Early in 2016, a few alumni of the BA Design course at Goldsmiths visited the campus to talk to current students about their work and career paths. One of them was James Cuddy, co-founder of Six:Thirty alongside another Goldsmiths graduate, Roma Levin.
Six:Thirty is a creative agency whose tools are design and technology. “This gives us a broad remit for doing work which varies from branding and corporate identities to websites or interactive installations”, James explained. The name of the agency references its beginnings as an after-work project for the two founders, who were meeting up after their day jobs to develop their own ideas.
Even though the work of Six:Thirty is diverse, what ties it all together is the approach to process: “We try to put as much research as possible into initial stages of a project, then we build something, we iterate it and we test it again. And we take some learning from that process to and develop final outcomes. This approach is great, because you can apply it to any project.” Six:Thirty clients include large companies as well as small start-ups such as Primo, a crowd-funded play-set which teaches children about the fundamentals of coding.
Whilst doing commercial work, the Six:Thirty team carry on their own self-initiated projects as well: “There is a spirit of trying to push things, to make new interesting work as opposed to just paying the bills”. James told current Goldsmiths students the story of the first Six:Thirty project, “Collate”, an installation exhibited at the V&A as part of the London Design Festival. “The project was a response to how consumption of information has become a much more active experience. Online – anyone can be a creator, and anyone can publish new content instantly.” Collate translated this process of collaborative publishing into a physical gallery space; visitors could work together on different stages of creating and publishing a book.
James also talked about a recent Six:Thirty project which continued their interest in our relationship with technology: “Unread Messages” (exhibited at the Aram Gallery from 11 March to 9 April) explored the influence of technology on mental wellbeing. The research stage of the project collected information from participants in an online forum that ran for three weeks. Conclusions were then organised around three core themes: The Curated Self (about the demands of crafting online personas), Compulsive Behaviours (about the addictive tendencies of digital communication), and Empowered but Dependent (about over-relying on these new means of communication). Eight designers from around the world were briefed to come up with responses to the themes.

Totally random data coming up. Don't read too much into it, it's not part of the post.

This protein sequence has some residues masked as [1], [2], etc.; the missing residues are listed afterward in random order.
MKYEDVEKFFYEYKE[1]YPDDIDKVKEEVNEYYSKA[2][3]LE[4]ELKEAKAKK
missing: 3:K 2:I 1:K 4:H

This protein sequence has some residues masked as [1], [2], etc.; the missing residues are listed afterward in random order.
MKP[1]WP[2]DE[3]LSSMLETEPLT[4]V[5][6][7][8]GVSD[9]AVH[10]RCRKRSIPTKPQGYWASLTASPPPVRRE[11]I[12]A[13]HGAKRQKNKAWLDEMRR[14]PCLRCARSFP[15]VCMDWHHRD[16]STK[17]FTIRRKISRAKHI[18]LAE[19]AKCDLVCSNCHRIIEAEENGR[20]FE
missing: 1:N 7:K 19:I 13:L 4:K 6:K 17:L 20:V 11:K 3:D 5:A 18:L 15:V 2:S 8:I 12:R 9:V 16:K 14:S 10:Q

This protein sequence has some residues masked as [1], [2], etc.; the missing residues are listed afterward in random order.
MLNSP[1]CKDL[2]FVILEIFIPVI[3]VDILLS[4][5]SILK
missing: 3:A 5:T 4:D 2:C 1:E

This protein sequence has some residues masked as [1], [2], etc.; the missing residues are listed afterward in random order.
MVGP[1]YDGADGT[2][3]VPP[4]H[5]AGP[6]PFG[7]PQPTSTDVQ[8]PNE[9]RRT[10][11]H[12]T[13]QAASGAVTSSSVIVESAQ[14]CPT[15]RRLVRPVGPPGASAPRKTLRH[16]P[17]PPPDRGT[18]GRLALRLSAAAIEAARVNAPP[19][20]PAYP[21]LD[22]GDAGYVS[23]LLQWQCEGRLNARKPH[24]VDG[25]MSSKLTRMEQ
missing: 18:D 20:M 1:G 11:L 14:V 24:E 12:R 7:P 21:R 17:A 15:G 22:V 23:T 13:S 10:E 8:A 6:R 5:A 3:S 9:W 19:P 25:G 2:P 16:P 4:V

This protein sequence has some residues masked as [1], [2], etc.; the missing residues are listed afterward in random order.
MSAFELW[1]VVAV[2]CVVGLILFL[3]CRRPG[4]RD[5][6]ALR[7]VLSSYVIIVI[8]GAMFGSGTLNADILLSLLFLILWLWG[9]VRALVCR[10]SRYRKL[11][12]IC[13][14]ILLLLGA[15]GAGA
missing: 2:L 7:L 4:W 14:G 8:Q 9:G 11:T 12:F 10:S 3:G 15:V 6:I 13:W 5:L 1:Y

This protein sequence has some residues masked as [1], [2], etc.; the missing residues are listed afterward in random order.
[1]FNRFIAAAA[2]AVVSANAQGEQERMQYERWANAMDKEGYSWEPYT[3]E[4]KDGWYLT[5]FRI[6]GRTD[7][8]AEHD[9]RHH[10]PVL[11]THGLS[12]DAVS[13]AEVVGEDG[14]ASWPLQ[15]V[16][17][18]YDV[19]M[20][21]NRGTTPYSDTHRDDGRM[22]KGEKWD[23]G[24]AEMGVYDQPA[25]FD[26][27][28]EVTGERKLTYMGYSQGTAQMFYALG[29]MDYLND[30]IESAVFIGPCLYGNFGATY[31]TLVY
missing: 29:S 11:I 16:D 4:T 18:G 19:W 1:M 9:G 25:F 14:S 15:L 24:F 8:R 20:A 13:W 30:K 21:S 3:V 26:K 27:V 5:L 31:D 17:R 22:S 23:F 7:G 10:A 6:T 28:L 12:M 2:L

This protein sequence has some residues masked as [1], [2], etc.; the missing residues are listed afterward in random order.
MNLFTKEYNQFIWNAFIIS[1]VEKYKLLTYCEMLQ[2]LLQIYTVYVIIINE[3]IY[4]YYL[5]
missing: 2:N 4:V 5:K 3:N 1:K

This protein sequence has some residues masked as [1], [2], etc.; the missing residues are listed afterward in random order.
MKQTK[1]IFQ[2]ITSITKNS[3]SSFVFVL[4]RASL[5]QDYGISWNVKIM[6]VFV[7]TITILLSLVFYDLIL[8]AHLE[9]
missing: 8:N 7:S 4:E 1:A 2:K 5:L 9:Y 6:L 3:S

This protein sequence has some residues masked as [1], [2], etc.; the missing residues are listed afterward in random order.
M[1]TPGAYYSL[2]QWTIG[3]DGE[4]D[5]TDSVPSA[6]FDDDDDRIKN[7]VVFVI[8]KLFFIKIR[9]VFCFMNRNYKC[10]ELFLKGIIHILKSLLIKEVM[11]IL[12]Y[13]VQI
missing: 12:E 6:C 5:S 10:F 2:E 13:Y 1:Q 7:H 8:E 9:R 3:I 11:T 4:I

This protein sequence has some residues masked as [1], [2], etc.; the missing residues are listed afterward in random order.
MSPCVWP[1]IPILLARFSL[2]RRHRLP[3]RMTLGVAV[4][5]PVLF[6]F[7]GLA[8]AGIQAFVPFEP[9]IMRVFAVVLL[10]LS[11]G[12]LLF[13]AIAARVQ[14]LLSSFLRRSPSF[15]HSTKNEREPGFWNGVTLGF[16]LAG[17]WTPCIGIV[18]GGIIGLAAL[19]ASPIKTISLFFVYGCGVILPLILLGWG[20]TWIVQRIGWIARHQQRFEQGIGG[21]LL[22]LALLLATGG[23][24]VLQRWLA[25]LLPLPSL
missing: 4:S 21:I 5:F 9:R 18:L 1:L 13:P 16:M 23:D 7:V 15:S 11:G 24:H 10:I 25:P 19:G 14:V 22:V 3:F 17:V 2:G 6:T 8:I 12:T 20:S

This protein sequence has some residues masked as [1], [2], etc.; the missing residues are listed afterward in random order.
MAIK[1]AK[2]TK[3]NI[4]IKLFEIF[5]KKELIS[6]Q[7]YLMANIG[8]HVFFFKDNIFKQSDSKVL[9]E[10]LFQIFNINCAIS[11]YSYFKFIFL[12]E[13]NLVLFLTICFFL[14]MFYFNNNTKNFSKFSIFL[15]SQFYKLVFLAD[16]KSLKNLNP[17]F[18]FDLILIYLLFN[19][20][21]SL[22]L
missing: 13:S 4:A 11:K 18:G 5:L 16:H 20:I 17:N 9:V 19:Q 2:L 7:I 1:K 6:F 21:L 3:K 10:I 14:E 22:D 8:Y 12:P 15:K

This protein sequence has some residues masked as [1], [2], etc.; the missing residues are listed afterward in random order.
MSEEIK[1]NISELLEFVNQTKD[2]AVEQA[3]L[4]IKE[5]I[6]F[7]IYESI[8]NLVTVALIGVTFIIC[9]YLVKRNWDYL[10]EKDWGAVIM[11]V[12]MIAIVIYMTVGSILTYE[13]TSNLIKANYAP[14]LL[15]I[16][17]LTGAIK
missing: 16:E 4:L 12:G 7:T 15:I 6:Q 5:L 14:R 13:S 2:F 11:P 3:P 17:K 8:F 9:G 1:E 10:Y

Projects like Unread Messages are creative and exciting, but reconciling creativity with commercial imperatives is a balancing act, and James admits it’s something the team is still learning as they go along: “The thing to crack, to get everything working together, is to get the work that you’re really interested in to pay”. Projects that pay well and those with lower budgets must eventually become symbiotic in order to generate more commissions, as clients “want to see that you’ve done the work that they need before they’ll commission you for it.”
As with the other talks in this format, James offered a few words of advice and guidance derived from his own experience. “Make sure you carry on learning, and that can be in many different ways, it doesn’t have to be just in a design context. I found that the times you learn the most is when you’re not in your comfort zone”. Running a small business, in particular, is a learning experience, especially on the financial and project management side of things: “The most difficult stuff isn’t always design related, so when you’re spending time on creative tasks you really appreciate the challenges this presents. It also makes you realise the context of everything that goes around design work, and it’s surprising how much that influences final outcomes and what can be produced.”
Like many others Goldsmiths Design alumni, James also highlighted the importance of collaboration. He advised current students to reach out to students from other fields, or to businesses that are looking for design skills. “Collaboration really makes you refine your ideas. To put something down on paper and then be confident enough to share it with other people forces you to think: actually, is this something I believe in? Is this going to work, what will they think about it? And this process is really helpful in the design aspects of what you do, and also in terms of realising a projects value in a wider context.”